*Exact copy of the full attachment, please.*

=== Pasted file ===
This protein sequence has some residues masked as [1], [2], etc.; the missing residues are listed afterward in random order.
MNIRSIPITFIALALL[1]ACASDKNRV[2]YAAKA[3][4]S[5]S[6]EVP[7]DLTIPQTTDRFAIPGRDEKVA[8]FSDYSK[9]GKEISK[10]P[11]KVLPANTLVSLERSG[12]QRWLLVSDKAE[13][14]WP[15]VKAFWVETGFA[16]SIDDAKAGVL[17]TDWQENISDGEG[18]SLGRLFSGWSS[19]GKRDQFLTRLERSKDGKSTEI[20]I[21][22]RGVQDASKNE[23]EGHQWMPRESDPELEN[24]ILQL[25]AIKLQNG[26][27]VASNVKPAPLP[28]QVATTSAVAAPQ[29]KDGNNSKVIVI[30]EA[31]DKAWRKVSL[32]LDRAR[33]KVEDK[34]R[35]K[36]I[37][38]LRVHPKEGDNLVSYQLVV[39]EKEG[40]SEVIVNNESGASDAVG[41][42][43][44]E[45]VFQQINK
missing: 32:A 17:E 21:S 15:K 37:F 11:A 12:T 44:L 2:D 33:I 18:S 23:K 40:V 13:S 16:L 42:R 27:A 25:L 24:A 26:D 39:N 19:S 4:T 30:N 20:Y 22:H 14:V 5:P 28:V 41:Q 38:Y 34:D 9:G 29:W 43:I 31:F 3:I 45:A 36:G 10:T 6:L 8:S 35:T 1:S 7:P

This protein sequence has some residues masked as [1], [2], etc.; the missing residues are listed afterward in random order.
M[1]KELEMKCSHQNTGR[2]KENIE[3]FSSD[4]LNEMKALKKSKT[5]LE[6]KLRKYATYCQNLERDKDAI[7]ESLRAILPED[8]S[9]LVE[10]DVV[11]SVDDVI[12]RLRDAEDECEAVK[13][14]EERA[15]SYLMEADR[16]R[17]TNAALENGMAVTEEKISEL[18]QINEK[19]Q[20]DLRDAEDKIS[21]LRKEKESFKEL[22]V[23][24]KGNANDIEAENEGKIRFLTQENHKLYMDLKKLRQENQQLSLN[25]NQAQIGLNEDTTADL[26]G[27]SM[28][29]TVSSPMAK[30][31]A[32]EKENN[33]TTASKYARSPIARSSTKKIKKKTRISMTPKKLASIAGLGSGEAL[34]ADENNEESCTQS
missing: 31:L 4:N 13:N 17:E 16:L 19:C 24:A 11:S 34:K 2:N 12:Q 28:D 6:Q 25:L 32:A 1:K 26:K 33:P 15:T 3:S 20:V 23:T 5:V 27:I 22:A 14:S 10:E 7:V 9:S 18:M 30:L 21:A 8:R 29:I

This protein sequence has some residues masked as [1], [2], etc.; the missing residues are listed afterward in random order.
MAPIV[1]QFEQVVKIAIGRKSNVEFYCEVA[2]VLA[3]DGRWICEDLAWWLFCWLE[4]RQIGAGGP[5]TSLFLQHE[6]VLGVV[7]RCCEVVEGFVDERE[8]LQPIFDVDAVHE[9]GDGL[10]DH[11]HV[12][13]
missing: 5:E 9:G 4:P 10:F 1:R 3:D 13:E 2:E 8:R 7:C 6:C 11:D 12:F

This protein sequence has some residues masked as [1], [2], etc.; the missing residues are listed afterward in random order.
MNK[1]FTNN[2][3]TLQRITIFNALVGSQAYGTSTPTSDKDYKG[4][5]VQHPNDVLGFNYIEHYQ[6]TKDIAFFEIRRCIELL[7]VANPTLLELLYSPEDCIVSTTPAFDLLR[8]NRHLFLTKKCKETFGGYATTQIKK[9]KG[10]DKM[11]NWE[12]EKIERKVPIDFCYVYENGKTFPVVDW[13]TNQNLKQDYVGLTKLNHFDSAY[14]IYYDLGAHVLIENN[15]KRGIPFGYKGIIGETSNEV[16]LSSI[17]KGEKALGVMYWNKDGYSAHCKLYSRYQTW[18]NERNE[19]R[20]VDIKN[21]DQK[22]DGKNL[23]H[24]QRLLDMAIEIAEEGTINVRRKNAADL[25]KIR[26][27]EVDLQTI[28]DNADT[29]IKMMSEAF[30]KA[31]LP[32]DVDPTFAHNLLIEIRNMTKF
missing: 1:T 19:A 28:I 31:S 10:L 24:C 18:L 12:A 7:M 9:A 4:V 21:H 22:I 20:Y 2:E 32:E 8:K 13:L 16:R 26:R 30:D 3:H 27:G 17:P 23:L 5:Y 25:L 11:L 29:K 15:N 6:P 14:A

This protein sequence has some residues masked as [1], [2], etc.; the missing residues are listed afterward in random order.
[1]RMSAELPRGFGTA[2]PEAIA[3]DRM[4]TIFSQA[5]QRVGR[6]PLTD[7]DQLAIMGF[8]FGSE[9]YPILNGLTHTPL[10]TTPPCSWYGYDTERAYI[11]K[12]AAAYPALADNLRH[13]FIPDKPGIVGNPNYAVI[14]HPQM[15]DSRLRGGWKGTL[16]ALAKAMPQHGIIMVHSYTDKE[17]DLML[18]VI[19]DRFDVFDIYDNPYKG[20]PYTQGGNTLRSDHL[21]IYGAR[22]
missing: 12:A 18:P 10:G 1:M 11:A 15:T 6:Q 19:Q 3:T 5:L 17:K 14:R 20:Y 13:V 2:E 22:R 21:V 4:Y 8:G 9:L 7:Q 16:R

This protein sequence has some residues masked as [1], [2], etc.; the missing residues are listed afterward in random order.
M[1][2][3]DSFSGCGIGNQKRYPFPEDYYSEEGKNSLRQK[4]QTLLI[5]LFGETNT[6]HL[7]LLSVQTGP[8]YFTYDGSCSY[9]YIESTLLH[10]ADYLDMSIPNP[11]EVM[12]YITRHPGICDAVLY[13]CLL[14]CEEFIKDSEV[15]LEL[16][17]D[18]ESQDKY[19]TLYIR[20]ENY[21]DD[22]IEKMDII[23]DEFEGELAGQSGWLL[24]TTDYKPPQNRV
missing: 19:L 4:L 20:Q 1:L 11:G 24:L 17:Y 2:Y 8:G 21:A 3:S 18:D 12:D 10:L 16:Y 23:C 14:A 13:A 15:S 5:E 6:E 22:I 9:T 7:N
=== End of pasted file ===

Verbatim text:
This protein sequence has some residues masked as [1], [2], etc.; the missing residues are listed afterward in random order.
MNIRSIPITFIALALL[1]ACASDKNRV[2]YAAKA[3][4]S[5]S[6]EVP[7]DLTIPQTTDRFAIPGRDEKVA[8]FSDYSK[9]GKEISK[10]P[11]KVLPANTLVSLERSG[12]QRWLLVSDKAE[13][14]WP[15]VKAFWVETGFA[16]SIDDAKAGVL[17]TDWQENISDGEG[18]SLGRLFSGWSS[19]GKRDQFLTRLERSKDGKSTEI[20]I[21][22]RGVQDASKNE[23]EGHQWMPRESDPELEN[24]ILQL[25]AIKLQNG[26][27]VASNVKPAPLP[28]QVATTSAVAAPQ[29]KDGNNSKVIVI[30]EA[31]DKAWRKVSL[32]LDRAR[33]KVEDK[34]R[35]K[36]I[37][38]LRVHPKEGDNLVSYQLVV[39]EKEG[40]SEVIVNNESGASDAVG[41][42][43][44]E[45]VFQQINK
missing: 32:A 17:E 21:S 15:K 37:F 11:A 12:T 44:L 2:D 33:I 18:S 23:K 40:V 13:S 16:L 42:R 27:A 25:L 24:A 26:D 39:N 19:S 4:T 30:N 20:Y 22:H 14:V 5:P 28:V 41:Q 38:Y 34:D 9:G 29:W 43:I 31:F 3:I 45:A 36:G 10:T 6:L 8:S 35:T 1:S 7:P

This protein sequence has some residues masked as [1], [2], etc.; the missing residues are listed afterward in random order.
M[1]KELEMKCSHQNTGR[2]KENIE[3]FSSD[4]LNEMKALKKSKT[5]LE[6]KLRKYATYCQNLERDKDAI[7]ESLRAILPED[8]S[9]LVE[10]DVV[11]SVDDVI[12]RLRDAEDECEAVK[13][14]EERA[15]SYLMEADR[16]R[17]TNAALENGMAVTEEKISEL[18]QINEK[19]Q[20]DLRDAEDKIS[21]LRKEKESFKEL[22]V[23][24]KGNANDIEAENEGKIRFLTQENHKLYMDLKKLRQENQQLSLN[25]NQAQIGLNEDTTADL[26]G[27]SM[28][29]TVSSPMAK[30][31]A[32]EKENN[33]TTASKYARSPIARSSTKKIKKKTRISMTPKKLASIAGLGSGEAL[34]ADENNEESCTQS
missing: 31:L 4:N 13:N 17:E 16:L 19:C 24:A 11:S 34:K 2:N 12:Q 28:D 6:Q 25:L 32:A 1:K 26:K 33:P 15:T 3:S 20:V 23:T 5:V 27:I 22:A 14:S 10:E 7:V 9:S 18:M 30:L 21:A 8:R 29:I

This protein sequence has some residues masked as [1], [2], etc.; the missing residues are listed afterward in random order.
MAPIV[1]QFEQVVKIAIGRKSNVEFYCEVA[2]VLA[3]DGRWICEDLAWWLFCWLE[4]RQIGAGGP[5]TSLFLQHE[6]VLGVV[7]RCCEVVEGFVDERE[8]LQPIFDVDAVHE[9]GDGL[10]DH[11]HV[12][13]
missing: 5:E 9:G 4:P 10:F 1:R 3:D 13:E 2:E 8:R 7:C 6:C 11:D 12:F

This protein sequence has some residues masked as [1], [2], etc.; the missing residues are listed afterward in random order.
MNK[1]FTNN[2][3]TLQRITIFNALVGSQAYGTSTPTSDKDYKG[4][5]VQHPNDVLGFNYIEHYQ[6]TKDIAFFEIRRCIELL[7]VANPTLLELLYSPEDCIVSTTPAFDLLR[8]NRHLFLTKKCKETFGGYATTQIKK[9]KG[10]DKM[11]NWE[12]EKIERKVPIDFCYVYENGKTFPVVDW[13]TNQNLKQDYVGLTKLNHFDSAY[14]IYYDLGAHVLIENN[15]KRGIPFGYKGIIGETSNEV[16]LSSI[17]KGEKALGVMYWNKDGYSAHCKLYSRYQTW[18]NERNE[19]R[20]VDIKN[21]DQK[22]DGKNL[23]H[24]QRLLDMAIEIAEEGTINVRRKNAADL[25]KIR[26][27]EVDLQTI[28]DNADT[29]IKMMSEAF[30]KA[31]LP[32]DVDPTFAHNLLIEIRNMTKF
missing: 1:T 19:A 28:I 31:S 10:L 24:C 18:L 12:A 7:M 9:A 4:V 21:H 22:I 20:Y 2:E 32:E 8:K 13:L 16:R 26:R 30:D 3:H 27:G 17:P 23:L 5:Y 25:L 11:L 29:K 15:N 6:P 14:A

This protein sequence has some residues masked as [1], [2], etc.; the missing residues are listed afterward in random order.
[1]RMSAELPRGFGTA[2]PEAIA[3]DRM[4]TIFSQA[5]QRVGR[6]PLTD[7]DQLAIMGF[8]FGSE[9]YPILNGLTHTPL[10]TTPPCSWYGYDTERAYI[11]K[12]AAAYPALADNLRH[13]FIPDKPGIVGNPNYAVI[14]HPQM[15]DSRLRGGWKGTL[16]ALAKAMPQHGIIMVHSYTDKE[17]DLML[18]VI[19]DRFDVFDIYDNPYKG[20]PYTQGGNTLRSDHL[21]IYGAR[22]
missing: 12:A 18:P 10:G 1:M 11:A 15:T 6:Q 19:Q 3:T 5:L 17:K 14:R 20:Y 13:V 2:E 22:R 21:V 4:Y 8:G 9:L 7:Q 16:R

This protein sequence has some residues masked as [1], [2], etc.; the missing residues are listed afterward in random order.
M[1][2][3]DSFSGCGIGNQKRYPFPEDYYSEEGKNSLRQK[4]QTLLI[5]LFGETNT[6]HL[7]LLSVQTGP[8]YFTYDGSCSY[9]YIESTLLH[10]ADYLDMSIPNP[11]EVM[12]YITRHPGICDAVLY[13]CLL[14]CEEFIKDSEV[15]LEL[16][17]D[18]ESQDKY[19]TLYIR[20]ENY[21]DD[22]IEKMDII[23]DEFEGELAGQSGWLL[24]TTDYKPPQNRV
missing: 19:L 4:L 20:Q 1:L 11:G 24:L 17:Y 2:Y 8:G 21:A 3:S 18:D 12:D 10:L 16:Y 23:C 14:A 13:A 15:S 5:E 6:E 22:I 9:T 7:N